Debbie Hill

Debbie Hill said she's no hero; she was simply doing her job.

FLORENCE, S.C. – Debbie Hill has worked for the U.S. Postal Service for 29 years.

Through her years working at the Florence Post Office on Second Loop Road, she has formed a relationship with customers, especially the regulars.

“I know a lot of my customers,” Hill said. “I’ve watched parents become grandparents. I’ve watched the generations come up.”

So when one of her regular customers came in on multiple occasions to send packages to random locations through Express mail, Hill said, she knew something was up. She called Thomas Gasser, a U.S. Postal Service inspector, and asked that he check it out.

“She came in too often. It was just totally out of character for her,” Hill said. “I told him, ‘Check it out. If it’s nothing, that’s fine.”

As it turns out, it was something. And it was Hill’s quick, instinctual reaction that ultimately saved the woman from sending nearly $45,000 to an overseas scam artist.

Gasser, who works in Charleston but covers the Pee Dee area, said scams happen “far more often than we would like.”

In 2014 alone, inspectors seized and destroyed 1.6 million fraudulent foreign lottery mailings at U.S. borders, preventing thousands of American customers from becoming victims of fraud, according to a report done by the postal service.

Scam artists often target older people, particularly those who have recently lost a spouse or have other vulnerabilities, Gasser said.

“People are trying to rip the elderly folks off and convince them of many things,” he said. “Maybe they’ve won the lottery, maybe someone is hurt and needs money … anything they can do to try and get money out of these folks.”

When Hill reached out to him, Gasser worked with local law enforcement and was able to prevent the money from being sent.

He credits Hill for saving the money and alerting the family.

“It goes beyond just being a person at the counter taking the money, taking the mail,” he said. “She knows her customers. She’s a part of the community. She knew the person, and she knew something wasn’t right.”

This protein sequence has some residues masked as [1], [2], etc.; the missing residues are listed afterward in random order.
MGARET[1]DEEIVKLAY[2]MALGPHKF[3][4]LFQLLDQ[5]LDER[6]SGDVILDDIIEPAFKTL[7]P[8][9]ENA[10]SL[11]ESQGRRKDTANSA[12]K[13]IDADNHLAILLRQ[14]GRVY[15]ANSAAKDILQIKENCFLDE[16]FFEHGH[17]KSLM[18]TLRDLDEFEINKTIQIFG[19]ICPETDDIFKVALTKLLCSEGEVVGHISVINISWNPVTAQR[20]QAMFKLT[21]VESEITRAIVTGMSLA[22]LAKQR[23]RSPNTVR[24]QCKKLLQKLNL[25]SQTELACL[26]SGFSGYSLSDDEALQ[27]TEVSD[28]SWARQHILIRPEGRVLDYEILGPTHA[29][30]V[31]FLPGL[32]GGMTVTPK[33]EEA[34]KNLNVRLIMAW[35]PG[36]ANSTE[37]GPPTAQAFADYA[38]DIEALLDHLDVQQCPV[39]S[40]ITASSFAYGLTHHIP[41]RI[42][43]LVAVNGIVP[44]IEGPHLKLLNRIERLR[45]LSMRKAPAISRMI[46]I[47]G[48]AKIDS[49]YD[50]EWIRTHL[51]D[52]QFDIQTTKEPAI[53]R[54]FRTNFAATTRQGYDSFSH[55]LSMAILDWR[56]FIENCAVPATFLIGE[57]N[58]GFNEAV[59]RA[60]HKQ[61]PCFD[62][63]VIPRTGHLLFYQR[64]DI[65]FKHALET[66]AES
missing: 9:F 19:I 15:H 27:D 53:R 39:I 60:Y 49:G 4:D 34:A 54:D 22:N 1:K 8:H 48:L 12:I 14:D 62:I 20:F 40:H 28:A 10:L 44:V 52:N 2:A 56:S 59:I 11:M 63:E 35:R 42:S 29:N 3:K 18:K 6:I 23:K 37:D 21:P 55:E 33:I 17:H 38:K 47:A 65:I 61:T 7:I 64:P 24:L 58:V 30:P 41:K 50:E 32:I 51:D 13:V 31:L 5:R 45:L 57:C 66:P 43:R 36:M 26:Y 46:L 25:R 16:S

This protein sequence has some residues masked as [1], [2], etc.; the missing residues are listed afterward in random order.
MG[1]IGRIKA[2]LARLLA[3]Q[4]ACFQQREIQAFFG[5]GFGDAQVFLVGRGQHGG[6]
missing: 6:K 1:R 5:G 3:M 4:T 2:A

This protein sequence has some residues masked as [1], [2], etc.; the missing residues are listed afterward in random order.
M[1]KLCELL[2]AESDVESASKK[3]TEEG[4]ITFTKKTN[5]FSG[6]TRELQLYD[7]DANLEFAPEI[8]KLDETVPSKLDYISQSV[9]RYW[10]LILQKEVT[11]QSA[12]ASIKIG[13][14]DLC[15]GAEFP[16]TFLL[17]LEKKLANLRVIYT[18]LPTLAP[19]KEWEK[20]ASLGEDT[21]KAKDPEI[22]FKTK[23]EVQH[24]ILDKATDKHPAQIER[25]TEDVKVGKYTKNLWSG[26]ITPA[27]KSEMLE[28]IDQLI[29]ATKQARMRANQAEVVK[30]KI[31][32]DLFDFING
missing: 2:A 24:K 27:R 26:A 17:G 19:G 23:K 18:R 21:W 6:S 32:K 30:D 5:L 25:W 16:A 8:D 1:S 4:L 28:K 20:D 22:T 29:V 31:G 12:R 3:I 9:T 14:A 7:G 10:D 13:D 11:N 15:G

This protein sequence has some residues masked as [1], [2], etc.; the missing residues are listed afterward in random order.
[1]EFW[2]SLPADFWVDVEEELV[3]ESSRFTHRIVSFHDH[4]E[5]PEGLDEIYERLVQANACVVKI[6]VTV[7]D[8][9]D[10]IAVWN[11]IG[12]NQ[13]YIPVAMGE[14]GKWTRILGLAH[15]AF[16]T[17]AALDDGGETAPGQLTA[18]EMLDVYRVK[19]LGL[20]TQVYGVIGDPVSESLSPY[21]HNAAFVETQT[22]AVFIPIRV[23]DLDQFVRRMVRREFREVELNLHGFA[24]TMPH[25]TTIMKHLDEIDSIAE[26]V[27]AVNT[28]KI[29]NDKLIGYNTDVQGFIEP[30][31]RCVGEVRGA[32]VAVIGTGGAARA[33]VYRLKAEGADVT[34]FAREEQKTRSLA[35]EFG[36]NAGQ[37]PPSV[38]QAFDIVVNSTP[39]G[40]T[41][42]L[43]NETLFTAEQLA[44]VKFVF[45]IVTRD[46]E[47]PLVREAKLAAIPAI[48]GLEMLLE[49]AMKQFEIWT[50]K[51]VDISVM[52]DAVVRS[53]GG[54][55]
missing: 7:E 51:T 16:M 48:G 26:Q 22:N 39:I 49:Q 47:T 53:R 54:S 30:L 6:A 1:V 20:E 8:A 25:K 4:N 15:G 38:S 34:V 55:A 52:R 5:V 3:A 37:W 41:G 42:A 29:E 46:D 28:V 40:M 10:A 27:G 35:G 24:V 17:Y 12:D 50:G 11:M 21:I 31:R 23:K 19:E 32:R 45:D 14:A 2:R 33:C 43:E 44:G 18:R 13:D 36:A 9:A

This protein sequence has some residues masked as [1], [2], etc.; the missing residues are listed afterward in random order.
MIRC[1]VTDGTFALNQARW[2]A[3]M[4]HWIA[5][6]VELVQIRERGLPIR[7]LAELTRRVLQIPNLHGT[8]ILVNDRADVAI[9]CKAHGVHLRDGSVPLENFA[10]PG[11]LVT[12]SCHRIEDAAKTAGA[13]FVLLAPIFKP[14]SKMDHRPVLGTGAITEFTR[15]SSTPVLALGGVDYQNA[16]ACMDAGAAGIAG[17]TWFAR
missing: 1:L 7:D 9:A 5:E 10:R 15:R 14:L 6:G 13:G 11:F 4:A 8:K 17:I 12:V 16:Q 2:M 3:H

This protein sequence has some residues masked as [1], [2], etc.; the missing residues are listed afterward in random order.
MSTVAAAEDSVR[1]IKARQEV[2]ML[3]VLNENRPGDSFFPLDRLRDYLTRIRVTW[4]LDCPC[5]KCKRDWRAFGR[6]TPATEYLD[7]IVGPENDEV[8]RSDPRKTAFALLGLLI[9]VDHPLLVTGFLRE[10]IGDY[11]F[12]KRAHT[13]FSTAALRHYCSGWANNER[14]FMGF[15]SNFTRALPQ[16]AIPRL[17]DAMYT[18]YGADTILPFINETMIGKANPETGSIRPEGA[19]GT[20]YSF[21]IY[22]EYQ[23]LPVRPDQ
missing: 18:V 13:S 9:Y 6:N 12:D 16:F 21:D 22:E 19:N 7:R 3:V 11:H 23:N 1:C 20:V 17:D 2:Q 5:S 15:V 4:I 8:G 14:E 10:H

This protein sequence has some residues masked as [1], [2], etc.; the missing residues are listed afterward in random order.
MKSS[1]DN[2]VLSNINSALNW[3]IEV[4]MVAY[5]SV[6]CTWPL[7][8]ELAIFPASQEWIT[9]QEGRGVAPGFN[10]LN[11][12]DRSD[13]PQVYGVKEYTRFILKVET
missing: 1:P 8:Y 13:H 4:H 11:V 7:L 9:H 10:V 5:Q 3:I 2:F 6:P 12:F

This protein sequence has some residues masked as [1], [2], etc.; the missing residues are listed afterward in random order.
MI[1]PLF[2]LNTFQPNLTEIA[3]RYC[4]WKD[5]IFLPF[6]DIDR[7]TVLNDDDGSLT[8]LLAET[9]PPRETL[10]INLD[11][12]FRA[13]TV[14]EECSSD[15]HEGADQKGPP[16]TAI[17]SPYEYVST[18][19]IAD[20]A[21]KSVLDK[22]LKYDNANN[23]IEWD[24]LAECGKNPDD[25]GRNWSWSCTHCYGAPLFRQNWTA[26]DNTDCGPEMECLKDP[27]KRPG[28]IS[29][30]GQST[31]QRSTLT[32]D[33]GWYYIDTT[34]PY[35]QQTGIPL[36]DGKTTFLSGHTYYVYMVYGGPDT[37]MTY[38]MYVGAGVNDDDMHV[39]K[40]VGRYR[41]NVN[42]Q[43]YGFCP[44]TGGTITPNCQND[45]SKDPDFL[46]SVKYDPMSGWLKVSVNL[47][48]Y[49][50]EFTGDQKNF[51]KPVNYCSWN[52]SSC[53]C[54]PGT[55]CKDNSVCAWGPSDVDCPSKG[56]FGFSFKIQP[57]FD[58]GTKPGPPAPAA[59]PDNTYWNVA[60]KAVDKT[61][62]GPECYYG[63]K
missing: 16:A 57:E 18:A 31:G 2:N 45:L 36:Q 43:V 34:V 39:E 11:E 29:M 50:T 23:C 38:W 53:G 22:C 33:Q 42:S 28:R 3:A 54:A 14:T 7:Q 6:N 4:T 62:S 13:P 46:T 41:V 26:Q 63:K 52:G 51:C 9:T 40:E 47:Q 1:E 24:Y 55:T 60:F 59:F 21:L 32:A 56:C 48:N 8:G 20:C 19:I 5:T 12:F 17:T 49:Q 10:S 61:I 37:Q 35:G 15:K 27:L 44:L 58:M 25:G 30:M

For Hill, it was simply part of the job.

But despite her humility, Hill will be honored with a letter of commendation from the postmaster general, an award that was given to just 262 U.S. Postal Service workers in 2013.

A highly experienced postal employee is worth a lot to the community, said Harry Spratlin, the postal service's South Carolina communications director.

Hill is one of those employees, Spratlin said. He added that he has gotten to know Hill well through frequent visits to the Pee Dee over the years.

“Debbie is really very efficient and a highly proficient retail associate at the Florence Post Office,” he said. “She’s been there 29 years. She knows her customers well, and she does everything she can to help out.”

Out of this story, Hill said, she hopes to raise awareness and prevent more scams from happening.

“There are a lot of scams out there, so the public really needs to know about it,” she said.

Children and grandchildren are advised to pay attention to their parents and grandparents and be on the lookout for atypical behavior, Gasser said.

Watch out for Western Union receipts, packages mailed through Express mail and withdrawals from the bank. Visit with elderly family members and ask questions if something seems suspicious.

It all comes down to interaction, he said. If something seems off, tell someone immediately.

“Because she told me right away, I was able to intercept the money that she was about to send out, and we got it back to the family,” Gasser said. “If you’re suspicious, the sooner you could tell somebody the better.”

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